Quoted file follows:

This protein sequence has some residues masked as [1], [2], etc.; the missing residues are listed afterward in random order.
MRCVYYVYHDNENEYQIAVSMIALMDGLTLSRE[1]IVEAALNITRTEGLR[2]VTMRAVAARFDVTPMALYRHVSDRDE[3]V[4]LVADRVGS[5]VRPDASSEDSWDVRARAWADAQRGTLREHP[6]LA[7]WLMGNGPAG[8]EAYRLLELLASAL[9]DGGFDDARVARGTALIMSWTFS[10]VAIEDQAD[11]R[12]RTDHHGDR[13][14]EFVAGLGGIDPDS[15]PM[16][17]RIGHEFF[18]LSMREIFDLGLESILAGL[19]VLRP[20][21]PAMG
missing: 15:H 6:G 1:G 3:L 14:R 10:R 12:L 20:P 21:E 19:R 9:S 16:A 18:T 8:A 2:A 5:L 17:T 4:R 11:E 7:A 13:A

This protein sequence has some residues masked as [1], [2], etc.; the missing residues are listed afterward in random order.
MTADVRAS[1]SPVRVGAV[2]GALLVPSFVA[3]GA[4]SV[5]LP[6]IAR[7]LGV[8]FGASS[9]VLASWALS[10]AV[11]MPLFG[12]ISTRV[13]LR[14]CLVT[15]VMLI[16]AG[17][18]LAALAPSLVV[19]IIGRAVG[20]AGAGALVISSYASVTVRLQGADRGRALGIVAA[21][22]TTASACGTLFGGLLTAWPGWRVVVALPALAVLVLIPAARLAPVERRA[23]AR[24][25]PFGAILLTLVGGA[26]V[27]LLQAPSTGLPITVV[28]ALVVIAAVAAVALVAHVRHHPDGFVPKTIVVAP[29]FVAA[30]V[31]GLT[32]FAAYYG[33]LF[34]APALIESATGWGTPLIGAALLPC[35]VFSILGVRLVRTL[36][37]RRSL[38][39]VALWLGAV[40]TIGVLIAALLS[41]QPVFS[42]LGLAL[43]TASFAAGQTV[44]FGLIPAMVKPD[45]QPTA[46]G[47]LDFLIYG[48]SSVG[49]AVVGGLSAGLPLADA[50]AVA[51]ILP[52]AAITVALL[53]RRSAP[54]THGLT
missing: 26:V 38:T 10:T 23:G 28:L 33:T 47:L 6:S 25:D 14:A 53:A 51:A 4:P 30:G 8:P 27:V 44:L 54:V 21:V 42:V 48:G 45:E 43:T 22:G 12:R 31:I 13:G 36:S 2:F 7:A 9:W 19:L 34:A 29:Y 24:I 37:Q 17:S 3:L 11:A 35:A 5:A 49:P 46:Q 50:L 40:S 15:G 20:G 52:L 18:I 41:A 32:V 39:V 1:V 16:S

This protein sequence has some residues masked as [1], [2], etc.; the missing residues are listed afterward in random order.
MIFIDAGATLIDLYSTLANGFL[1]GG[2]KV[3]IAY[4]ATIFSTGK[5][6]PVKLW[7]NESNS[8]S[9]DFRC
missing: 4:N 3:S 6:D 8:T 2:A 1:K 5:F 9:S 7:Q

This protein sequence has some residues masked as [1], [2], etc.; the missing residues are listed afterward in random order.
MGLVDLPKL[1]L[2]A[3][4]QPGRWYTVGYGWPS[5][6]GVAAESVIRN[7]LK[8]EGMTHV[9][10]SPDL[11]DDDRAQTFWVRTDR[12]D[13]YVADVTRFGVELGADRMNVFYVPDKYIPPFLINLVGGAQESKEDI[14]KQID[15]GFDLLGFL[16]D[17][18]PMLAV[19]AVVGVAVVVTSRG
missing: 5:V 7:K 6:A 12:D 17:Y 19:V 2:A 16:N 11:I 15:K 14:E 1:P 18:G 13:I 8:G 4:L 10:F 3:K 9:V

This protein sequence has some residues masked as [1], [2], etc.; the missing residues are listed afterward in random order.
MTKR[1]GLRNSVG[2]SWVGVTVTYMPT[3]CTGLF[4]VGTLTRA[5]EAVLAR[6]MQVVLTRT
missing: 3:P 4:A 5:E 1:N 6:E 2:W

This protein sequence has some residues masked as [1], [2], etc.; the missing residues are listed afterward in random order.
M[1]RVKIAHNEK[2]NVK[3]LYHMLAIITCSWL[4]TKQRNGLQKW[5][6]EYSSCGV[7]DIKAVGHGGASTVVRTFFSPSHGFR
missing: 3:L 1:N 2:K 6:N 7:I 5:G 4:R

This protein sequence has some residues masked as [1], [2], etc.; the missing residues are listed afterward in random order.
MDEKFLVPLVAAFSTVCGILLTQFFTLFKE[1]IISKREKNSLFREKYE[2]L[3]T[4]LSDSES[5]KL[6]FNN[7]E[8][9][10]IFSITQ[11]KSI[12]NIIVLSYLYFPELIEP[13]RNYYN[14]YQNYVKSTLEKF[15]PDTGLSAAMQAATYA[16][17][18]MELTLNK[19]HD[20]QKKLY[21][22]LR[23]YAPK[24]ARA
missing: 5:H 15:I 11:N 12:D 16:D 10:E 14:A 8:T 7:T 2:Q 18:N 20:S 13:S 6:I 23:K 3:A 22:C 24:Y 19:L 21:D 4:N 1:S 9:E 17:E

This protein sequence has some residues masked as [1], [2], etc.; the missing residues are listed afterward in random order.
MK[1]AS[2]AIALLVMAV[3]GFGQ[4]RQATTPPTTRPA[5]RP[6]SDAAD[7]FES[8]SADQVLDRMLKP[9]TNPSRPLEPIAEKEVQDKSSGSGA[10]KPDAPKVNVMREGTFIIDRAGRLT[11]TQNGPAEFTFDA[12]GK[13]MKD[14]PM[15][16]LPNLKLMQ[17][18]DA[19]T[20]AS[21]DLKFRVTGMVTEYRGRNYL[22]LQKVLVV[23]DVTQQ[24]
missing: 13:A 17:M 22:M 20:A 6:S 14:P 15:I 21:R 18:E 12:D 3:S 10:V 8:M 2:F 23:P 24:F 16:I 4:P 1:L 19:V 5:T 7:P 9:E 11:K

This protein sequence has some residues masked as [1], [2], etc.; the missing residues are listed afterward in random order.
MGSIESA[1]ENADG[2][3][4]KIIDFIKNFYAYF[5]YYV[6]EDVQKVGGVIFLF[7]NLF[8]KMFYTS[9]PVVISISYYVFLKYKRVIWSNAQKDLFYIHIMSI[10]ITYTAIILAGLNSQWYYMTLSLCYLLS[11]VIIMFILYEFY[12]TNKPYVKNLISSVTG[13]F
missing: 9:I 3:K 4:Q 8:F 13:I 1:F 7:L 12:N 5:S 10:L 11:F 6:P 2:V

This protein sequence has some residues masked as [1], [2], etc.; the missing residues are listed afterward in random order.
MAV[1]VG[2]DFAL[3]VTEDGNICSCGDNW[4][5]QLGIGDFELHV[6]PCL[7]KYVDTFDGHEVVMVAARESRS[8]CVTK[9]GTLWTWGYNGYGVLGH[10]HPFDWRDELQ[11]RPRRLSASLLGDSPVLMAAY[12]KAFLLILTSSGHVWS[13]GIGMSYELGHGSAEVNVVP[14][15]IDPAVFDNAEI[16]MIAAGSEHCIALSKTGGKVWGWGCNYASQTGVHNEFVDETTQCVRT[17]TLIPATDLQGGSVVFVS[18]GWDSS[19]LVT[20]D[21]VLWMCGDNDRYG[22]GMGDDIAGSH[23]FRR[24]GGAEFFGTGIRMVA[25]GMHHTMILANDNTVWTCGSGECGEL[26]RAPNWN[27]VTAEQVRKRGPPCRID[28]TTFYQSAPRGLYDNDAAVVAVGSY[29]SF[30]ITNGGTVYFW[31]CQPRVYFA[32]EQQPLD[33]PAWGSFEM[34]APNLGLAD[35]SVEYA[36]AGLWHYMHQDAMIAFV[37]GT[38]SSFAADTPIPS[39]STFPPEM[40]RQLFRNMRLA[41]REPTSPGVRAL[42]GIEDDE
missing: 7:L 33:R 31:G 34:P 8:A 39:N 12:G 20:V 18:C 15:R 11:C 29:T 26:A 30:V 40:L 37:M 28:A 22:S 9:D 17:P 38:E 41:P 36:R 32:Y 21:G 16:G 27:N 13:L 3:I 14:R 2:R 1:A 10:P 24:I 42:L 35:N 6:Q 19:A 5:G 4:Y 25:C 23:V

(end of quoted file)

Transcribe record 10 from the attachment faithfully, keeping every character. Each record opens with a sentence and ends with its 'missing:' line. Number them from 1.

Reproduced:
This protein sequence has some residues masked as [1], [2], etc.; the missing residues are listed afterward in random order.
MAV[1]VG[2]DFAL[3]VTEDGNICSCGDNW[4][5]QLGIGDFELHV[6]PCL[7]KYVDTFDGHEVVMVAARESRS[8]CVTK[9]GTLWTWGYNGYGVLGH[10]HPFDWRDELQ[11]RPRRLSASLLGDSPVLMAAY[12]KAFLLILTSSGHVWS[13]GIGMSYELGHGSAEVNVVP[14][15]IDPAVFDNAEI[16]MIAAGSEHCIALSKTGGKVWGWGCNYASQTGVHNEFVDETTQCVRT[17]TLIPATDLQGGSVVFVS[18]GWDSS[19]LVT[20]D[21]VLWMCGDNDRYG[22]GMGDDIAGSH[23]FRR[24]GGAEFFGTGIRMVA[25]GMHHTMILANDNTVWTCGSGECGEL[26]RAPNWN[27]VTAEQVRKRGPPCRID[28]TTFYQSAPRGLYDNDAAVVAVGSY[29]SF[30]ITNGGTVYFW[31]CQPRVYFA[32]EQQPLD[33]PAWGSFEM[34]APNLGLAD[35]SVEYA[36]AGLWHYMHQDAMIAFV[37]GT[38]SSFAADTPIPS[39]STFPPEM[40]RQLFRNMRLA[41]REPTSPGVRAL[42]GIEDDE
missing: 7:L 33:R 31:G 34:P 8:A 39:N 12:G 20:V 18:C 15:R 11:C 29:T 26:A 30:V 40:L 37:M 28:A 22:S 9:D 17:P 38:E 41:P 36:R 32:Y 21:G 16:G 27:N 13:L 3:I 14:R 2:R 1:A 10:P 24:I 42:L 35:N 6:Q 19:A 5:G 4:Y 25:C 23:V